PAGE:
[Edu-sig] Age groups

Tim Peters tim_one@email.msn.com
Sat, 5 Feb 2000 03:01:43 -0500

[Gerrit Holl, on teaching Python to ages 11-13]
> ...
> I learned Python at this age. I found it difficult and reread things
> a lot. Finally, I understood it. You can teach those kids much about
> classes, but multiple inheritance is more difficult. I don't think
> they'll understand map, reduce, filter, lambda and multiple inheritance.
> I don't understand reduce either. Why and when to use it?

Never, Gerrit!  reduce is essentially worse than useless in Python (an
expert may use it for "go fast" reasons, although in *most* cases it's not
only more obscure, but also slower than the obvious Python loop!).  At the
advanced age of 14, it's time to face an ugly truth:  grownups sometimes
make really bad decisions too <wink>.

I think this raises a larger issue, one of the few wholly valid points in
the recent infamous criticism of CP4E:  you need to define the goals of a

If the goal is primarily to teach programming as a means toward the
improvement of the mind (developing reasoning skills, & so forth), forcing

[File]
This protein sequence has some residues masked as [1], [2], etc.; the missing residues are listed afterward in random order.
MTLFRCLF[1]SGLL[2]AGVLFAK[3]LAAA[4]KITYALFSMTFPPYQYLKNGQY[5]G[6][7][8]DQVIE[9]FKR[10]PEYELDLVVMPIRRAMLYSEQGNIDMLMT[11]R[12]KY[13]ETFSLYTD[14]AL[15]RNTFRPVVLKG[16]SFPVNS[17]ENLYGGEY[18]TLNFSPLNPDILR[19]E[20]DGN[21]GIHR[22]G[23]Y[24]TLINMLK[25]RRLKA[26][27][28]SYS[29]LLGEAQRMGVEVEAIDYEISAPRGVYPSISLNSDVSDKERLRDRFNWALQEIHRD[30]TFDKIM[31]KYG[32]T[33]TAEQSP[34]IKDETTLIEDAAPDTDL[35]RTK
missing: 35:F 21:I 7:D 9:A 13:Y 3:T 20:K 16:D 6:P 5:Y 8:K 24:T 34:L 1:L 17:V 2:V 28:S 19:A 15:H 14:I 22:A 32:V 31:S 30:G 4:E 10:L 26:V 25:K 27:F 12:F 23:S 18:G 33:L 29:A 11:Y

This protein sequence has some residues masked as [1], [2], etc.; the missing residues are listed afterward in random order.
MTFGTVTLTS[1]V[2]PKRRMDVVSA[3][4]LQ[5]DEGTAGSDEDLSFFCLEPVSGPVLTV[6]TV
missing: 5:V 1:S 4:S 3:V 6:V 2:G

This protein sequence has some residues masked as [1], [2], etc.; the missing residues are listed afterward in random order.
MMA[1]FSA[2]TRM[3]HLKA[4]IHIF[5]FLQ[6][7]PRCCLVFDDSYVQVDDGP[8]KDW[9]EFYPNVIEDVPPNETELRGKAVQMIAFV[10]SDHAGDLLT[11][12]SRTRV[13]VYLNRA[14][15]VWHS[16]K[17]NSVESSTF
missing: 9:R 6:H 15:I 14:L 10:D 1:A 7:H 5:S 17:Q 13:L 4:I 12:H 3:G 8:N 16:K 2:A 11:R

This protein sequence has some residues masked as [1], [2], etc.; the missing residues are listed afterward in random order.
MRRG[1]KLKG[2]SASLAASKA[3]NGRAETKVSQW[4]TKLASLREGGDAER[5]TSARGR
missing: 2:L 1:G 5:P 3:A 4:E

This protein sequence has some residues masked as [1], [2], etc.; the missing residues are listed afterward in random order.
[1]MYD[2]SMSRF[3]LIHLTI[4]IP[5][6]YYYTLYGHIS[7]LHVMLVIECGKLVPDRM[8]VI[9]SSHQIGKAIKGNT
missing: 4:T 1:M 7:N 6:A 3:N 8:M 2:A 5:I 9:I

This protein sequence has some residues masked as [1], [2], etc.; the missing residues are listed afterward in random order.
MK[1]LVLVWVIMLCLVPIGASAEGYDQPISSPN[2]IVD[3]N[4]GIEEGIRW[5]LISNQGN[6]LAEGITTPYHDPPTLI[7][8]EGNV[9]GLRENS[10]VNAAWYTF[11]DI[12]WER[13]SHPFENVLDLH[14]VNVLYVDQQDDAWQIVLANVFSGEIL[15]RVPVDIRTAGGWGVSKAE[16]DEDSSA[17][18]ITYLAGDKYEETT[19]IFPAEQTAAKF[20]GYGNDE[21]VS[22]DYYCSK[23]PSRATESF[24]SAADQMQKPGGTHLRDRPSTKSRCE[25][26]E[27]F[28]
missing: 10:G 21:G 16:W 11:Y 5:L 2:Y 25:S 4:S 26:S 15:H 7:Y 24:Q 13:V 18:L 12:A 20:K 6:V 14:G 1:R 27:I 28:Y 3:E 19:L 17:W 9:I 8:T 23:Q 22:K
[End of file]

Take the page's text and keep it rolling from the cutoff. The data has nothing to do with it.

people to learn things like map and reduce may be a good thing:  they're
non-trivial but make perfectly good sense, so mastering them is a worthy

If the goal is primarily to teach "computer science", then teaching map &
reduce etc are essential -- but almost certainly better done in the context
of Scheme (or some other language where higher-order functions are
"natural", instead of (as in Python) "minor conveniences for people who miss
Scheme" <0.1 wink>).

If the goal is primarily to teach practical programming skills, best to
forget them entirely!  They add no power to Python, and the testimony of
"almost all" posters to c.l.py over the years who have addressed this issue
is that a straight Python loop is easier to write, and to understand later,
and *much* easier to modify later (Python's "expression syntax" is (by
design!) weak, and so expression-oriented programming suffers badly under
modification in Python).

I don't claim that those goals can actually be separated, but any specific
curriculum will-- consciously or not --emphasize some particular one over
the others.  Make that decision in advance and it should be a powerful aid
in guiding later decisions.

one-size-fits-nobody-ly y'rs  - tim